• Plan to put either a width or a padding on an element, but not both. Instead, place padded elements inside a fixed-width element. This way, you don't have to wrangle with IE6's box model issues.
  • Be aware of vertically short (~15px or less) elements, which might require some hacks later on.
  • Be aware of sized floats appearing in content areas, which might trigger float model.
  • Think about content that might expand past your box size. This might trip up IE, as it tries to expand the element to fit larger content.

Writing the markup:

  • Keep floated elements from being adjacent to absolutely-positioned elements, and thus avoiding the "peekaboo" bug.
  • Be careful to close every tag. Firefox sometimes closes tags for you while rendering, but IE6 will be less forgiving.

Writing the CSS:

  • Start off with a reset to clear out unwanted browser defaults.
  • Avoid #id.classname selectors...these have a tendency to break in IE6.
  • Avoid left and right margins on floats...this means fewer fixes to make later.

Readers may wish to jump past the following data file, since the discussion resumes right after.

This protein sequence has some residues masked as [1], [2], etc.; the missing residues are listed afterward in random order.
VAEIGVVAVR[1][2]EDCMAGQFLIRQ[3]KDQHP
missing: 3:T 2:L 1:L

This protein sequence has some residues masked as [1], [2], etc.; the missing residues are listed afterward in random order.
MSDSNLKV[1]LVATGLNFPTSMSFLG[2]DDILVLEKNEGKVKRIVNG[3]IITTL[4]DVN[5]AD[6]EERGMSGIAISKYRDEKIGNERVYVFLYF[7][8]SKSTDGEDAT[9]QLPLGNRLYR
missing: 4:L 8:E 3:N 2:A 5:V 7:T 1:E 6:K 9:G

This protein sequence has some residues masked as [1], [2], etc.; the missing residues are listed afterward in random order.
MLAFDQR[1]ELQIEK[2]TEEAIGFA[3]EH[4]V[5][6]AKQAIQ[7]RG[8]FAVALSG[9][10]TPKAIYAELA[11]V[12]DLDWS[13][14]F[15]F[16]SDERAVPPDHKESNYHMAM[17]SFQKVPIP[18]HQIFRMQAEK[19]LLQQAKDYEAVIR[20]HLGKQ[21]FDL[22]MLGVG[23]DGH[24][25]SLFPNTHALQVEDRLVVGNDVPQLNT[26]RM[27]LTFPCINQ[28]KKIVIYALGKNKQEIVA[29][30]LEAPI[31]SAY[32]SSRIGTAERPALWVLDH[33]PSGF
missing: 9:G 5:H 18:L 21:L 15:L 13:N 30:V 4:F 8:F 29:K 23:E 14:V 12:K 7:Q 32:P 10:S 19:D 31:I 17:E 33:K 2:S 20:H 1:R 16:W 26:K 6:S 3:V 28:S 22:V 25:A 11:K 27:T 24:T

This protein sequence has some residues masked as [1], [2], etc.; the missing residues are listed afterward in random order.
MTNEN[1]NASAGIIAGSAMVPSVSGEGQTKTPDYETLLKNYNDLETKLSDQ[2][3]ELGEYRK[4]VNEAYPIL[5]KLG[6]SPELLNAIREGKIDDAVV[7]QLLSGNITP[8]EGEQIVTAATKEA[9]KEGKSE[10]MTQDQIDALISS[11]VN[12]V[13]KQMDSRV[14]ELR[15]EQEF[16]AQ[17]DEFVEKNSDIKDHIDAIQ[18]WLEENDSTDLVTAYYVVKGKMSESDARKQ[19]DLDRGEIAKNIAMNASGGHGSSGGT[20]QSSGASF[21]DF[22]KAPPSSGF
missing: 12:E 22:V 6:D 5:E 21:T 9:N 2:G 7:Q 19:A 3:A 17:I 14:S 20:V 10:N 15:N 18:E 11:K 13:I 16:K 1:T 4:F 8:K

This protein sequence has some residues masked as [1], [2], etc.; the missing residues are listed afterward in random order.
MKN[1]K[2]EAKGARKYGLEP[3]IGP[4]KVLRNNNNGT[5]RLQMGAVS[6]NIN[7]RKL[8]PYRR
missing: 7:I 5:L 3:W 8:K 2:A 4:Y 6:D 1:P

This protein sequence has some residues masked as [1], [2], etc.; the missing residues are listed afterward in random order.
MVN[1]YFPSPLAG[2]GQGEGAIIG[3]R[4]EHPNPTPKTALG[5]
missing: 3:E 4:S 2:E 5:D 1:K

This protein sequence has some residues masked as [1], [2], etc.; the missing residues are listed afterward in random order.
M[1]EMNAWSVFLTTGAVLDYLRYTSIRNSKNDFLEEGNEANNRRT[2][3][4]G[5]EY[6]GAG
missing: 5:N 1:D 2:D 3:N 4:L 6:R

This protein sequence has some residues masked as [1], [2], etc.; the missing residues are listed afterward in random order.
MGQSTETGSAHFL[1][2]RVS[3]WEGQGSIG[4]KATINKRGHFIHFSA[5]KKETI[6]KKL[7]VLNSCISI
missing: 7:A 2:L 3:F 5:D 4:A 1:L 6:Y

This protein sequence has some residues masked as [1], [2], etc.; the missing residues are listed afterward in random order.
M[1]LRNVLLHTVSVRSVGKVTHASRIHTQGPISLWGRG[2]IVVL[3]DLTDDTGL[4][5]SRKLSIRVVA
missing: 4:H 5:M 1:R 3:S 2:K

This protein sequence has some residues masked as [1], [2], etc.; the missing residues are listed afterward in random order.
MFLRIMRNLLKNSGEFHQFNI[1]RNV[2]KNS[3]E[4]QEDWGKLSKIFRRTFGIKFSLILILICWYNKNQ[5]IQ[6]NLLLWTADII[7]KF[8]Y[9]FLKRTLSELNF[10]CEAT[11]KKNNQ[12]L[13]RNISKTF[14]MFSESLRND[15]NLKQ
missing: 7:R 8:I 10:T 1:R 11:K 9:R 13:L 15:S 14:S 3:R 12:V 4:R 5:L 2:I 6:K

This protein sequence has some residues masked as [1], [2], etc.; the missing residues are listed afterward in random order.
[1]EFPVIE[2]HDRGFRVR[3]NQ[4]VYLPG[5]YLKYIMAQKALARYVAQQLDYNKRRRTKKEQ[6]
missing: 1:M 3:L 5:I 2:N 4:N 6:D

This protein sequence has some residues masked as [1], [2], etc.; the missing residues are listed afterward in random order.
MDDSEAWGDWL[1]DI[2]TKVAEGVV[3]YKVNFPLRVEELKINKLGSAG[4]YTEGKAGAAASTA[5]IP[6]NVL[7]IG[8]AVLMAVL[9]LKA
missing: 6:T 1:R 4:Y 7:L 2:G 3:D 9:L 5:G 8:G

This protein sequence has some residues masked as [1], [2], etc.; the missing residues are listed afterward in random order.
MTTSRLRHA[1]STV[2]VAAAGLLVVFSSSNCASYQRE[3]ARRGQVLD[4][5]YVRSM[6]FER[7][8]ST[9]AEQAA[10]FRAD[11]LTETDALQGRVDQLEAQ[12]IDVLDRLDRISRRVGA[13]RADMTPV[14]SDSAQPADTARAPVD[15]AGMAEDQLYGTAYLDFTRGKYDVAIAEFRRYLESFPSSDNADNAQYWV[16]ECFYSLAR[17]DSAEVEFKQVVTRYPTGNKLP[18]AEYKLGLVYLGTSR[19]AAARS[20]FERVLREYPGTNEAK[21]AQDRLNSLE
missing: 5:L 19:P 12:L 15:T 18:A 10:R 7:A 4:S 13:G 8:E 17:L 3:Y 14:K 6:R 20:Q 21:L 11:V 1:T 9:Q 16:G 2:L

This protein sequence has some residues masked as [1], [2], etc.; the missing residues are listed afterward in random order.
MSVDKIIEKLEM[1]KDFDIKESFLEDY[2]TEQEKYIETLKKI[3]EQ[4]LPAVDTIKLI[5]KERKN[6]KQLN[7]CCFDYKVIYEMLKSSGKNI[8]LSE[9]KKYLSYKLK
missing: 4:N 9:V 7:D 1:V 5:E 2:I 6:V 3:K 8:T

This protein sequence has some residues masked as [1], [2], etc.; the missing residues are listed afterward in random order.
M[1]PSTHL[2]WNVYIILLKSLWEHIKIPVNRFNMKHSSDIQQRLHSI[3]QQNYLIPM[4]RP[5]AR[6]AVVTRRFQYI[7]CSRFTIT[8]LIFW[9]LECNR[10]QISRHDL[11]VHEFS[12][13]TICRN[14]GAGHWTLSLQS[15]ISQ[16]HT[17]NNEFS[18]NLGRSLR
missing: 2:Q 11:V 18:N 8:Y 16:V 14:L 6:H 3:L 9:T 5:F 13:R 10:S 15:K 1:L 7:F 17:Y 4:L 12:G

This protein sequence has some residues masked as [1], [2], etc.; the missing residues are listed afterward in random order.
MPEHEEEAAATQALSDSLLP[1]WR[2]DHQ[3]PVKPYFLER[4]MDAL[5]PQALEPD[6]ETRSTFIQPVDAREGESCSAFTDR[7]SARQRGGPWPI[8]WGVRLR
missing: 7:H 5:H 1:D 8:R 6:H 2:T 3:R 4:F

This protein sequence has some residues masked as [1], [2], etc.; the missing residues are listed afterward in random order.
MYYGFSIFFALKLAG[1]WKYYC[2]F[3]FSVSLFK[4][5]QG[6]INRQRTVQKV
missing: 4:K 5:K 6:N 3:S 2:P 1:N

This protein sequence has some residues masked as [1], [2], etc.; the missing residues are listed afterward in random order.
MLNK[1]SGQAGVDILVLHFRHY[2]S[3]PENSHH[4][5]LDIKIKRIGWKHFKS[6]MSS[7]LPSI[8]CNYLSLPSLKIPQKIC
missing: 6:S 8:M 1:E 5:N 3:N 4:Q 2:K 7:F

• Be aware of using bottom: and right: when absolutely positioning. These might require some special IE6 attention later.

Defining Bugs

The key to quickly fixing bugs is to acquire a subtler understanding of what's actually happening when rendering goes wrong. There are a lot of questions to answer about the element that will give us a clearer picture of what's happening:

  • Is it the wrong size?
  • Has it expanded?
  • Has it disappeared?
  • Or, has it simply moved?
  • Is it being covered by another element?
  • Is it not stretching properly?
  • Is the background disappearing?
  • Is it happening in IE7 as well?

Sometimes you can't easily pick out what's happening, so it helps to add some borders:

div { border: 1px solid red !important; }

(Note: If this happens to magically FIX your problem, try using position:relative or zoom:1 on the element)

Once you've isolated the bug down to one or two elements, glance over the CSS and see if there are any unique or particularly troublesome properties on the element. This'll help you with the investigation. Once you have the browser, the effect, the element, and the css property in hand, it's time to investigate.